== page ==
Quotations and Analysis
“All happy families are more or less dissimilar; all unhappy ones are more or less alike,” says a great Russian writer in the beginning of a famous novel (Anna Karenina, transfigured into English by R.G. Stonelower, Mount Tabor Ltd., 1880). That pronouncement has little if any relation to the story to be unfolded now, a family chronicle, the first part of which is, perhaps, closer to another Tolstoy work, Detstyo i Otrochestvo (Childhood and Fatherland, Pontius Press, 1858).”
From Book One, Chapter 1, p. 3 this quotation sets us up for the many ways Nabokov makes references and allusions to other novels and artists. These allusions are so frequent it is almost impossible to keep up with them. This is an example of what many critics call meta-fiction in which a novel is foregrounds the fact that the novel is written, that it is in fact a work of fiction.
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All works of art refer to other works of art. This is inevitable since it is impossible to even think without referring to other thoughts, most of which are not our own. In a work like Ada, which clearly makes use of the idea of meta-fiction, other literary works are referenced quite consciously in order to draw attention to fictive aspect of life itself.
The translation of the name of Tolstoy’s book is also a kind of literary joke (an accurate translation would have been “Childhood and Adolescence”). In a sense, this novel tells a story in order to show us that we are all telling our own story. To that end, life is a more or less plausible fiction.
“In this our dry report on Van Veen’s early, too early love, for Ada Veen, there is neither reason, nor room for metaphysical digression.”
This is from Book One, Chapter 12, p. 79. The casual denial of the importance of the relationship between Van and Ada is an ironic statement, one which runs counter to the tremendous significance of the tangle of incestuous relationships of which they partake. Something of the Proustian narrator seems to intervene here to present an ironic commentary on the central relationship in the novel.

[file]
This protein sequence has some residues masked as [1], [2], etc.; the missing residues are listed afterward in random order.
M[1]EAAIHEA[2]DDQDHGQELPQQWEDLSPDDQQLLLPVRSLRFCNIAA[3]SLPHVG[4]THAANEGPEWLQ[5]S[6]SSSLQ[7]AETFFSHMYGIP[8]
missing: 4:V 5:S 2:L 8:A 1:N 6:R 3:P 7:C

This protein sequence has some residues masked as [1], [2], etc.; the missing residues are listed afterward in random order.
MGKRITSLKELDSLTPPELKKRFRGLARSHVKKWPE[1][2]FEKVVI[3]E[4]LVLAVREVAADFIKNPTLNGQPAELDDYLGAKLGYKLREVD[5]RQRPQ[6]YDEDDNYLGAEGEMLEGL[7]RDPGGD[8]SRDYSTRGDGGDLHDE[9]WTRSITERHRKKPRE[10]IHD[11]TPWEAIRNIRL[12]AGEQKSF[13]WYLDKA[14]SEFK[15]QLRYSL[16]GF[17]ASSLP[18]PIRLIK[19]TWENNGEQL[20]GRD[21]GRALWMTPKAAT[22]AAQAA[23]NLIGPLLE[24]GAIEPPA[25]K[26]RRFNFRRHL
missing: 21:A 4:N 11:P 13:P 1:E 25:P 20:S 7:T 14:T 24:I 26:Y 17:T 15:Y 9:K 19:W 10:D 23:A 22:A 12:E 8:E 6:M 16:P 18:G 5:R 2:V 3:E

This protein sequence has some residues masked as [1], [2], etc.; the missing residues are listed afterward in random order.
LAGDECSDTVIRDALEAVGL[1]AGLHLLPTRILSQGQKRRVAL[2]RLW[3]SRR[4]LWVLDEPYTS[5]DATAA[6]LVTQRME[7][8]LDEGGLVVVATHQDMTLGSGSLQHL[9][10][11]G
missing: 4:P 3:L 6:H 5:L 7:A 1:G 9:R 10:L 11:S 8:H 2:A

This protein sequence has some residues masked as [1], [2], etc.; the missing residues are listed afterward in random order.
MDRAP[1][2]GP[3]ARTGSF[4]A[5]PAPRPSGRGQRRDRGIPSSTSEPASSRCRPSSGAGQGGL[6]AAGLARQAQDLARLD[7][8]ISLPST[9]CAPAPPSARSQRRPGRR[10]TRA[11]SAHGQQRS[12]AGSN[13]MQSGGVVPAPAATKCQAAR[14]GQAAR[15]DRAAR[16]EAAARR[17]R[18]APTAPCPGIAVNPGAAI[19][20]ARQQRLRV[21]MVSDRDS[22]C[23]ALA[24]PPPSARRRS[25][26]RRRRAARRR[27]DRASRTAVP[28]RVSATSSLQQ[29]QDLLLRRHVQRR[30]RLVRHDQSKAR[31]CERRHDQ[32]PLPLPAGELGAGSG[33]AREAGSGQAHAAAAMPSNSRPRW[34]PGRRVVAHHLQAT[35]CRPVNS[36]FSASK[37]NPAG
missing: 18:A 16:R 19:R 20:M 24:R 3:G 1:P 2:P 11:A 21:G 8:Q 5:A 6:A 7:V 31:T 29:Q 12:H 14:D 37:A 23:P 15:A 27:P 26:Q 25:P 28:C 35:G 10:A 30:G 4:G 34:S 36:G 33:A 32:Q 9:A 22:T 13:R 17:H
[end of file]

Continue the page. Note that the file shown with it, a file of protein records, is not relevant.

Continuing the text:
“We can never know Time. Our senses are simply not meant to perceive it. It is like—.”
This quotation concludes Part 4 and Van’s long discourse “The Texture of Time.” The quotation ends in mid-sentence and in doing, it points us back to the beginning of the novel. As if to enact the very thing “The Texture of Time” describes, this short quotation reveals so much of the theme of time throughout the novel.
Events transpire, circumstances interrupt narrative flow, and relationships circle back to their beginnings as the novel endlessly interrogates the idea of time while it constantly drives home the relentless passage of time. This is a central quotation which exemplifies the brilliance of Nabokov’s work. He distills the grand themes of time and space into a sentence fragment while he also subverts the theme by sending us back to the beginning of the narrative.